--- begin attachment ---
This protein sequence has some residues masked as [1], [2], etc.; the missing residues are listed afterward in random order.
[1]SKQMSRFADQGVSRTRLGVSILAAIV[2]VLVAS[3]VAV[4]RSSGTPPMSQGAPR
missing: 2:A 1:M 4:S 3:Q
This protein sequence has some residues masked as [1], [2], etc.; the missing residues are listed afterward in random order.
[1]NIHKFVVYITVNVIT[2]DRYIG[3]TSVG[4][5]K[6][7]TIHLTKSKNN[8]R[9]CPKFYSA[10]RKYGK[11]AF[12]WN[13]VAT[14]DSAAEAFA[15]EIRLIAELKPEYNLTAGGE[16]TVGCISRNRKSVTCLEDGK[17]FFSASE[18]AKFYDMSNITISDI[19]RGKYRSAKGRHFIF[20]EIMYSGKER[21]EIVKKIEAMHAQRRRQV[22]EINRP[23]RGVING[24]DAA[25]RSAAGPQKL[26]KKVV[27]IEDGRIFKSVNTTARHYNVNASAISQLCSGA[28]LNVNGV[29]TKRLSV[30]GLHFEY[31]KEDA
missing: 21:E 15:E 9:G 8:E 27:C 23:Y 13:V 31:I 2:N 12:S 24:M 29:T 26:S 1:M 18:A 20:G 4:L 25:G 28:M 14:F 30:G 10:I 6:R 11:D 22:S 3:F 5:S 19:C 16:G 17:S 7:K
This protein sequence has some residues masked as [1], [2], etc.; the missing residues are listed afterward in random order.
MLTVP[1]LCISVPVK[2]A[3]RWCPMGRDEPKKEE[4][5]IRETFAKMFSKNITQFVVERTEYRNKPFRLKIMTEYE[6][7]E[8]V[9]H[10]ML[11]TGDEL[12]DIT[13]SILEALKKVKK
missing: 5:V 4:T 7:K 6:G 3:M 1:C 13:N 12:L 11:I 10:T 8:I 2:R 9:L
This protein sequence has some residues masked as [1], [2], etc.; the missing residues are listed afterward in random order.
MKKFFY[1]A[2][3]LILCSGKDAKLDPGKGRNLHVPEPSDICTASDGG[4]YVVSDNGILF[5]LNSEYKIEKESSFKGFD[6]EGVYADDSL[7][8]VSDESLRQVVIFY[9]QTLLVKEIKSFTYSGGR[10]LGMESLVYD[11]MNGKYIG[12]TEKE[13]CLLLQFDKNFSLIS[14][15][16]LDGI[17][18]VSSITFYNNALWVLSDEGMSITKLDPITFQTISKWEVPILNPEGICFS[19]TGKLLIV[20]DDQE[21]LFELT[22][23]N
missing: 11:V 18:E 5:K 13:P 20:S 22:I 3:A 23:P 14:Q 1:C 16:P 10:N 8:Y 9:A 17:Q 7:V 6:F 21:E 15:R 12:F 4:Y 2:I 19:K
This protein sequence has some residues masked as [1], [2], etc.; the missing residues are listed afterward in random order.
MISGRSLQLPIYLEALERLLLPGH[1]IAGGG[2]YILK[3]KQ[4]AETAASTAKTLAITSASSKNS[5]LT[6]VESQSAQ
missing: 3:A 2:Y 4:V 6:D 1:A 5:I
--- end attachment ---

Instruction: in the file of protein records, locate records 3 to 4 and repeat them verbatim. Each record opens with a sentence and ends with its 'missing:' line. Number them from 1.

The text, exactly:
This protein sequence has some residues masked as [1], [2], etc.; the missing residues are listed afterward in random order.
MLTVP[1]LCISVPVK[2]A[3]RWCPMGRDEPKKEE[4][5]IRETFAKMFSKNITQFVVERTEYRNKPFRLKIMTEYE[6][7]E[8]V[9]H[10]ML[11]TGDEL[12]DIT[13]SILEALKKVKK
missing: 5:V 4:T 7:K 6:G 3:M 1:C 13:N 12:L 11:I 10:T 8:I 2:R 9:L
This protein sequence has some residues masked as [1], [2], etc.; the missing residues are listed afterward in random order.
MKKFFY[1]A[2][3]LILCSGKDAKLDPGKGRNLHVPEPSDICTASDGG[4]YVVSDNGILF[5]LNSEYKIEKESSFKGFD[6]EGVYADDSL[7][8]VSDESLRQVVIFY[9]QTLLVKEIKSFTYSGGR[10]LGMESLVYD[11]MNGKYIG[12]TEKE[13]CLLLQFDKNFSLIS[14][15][16]LDGI[17][18]VSSITFYNNALWVLSDEGMSITKLDPITFQTISKWEVPILNPEGICFS[19]TGKLLIV[20]DDQE[21]LFELT[22][23]N
missing: 11:V 18:E 5:K 13:P 20:S 22:I 3:A 23:P 14:Q 1:C 16:P 10:N 8:Y 9:A 17:Q 7:V 6:F 21:E 15:R 12:F 4:Y 2:I 19:K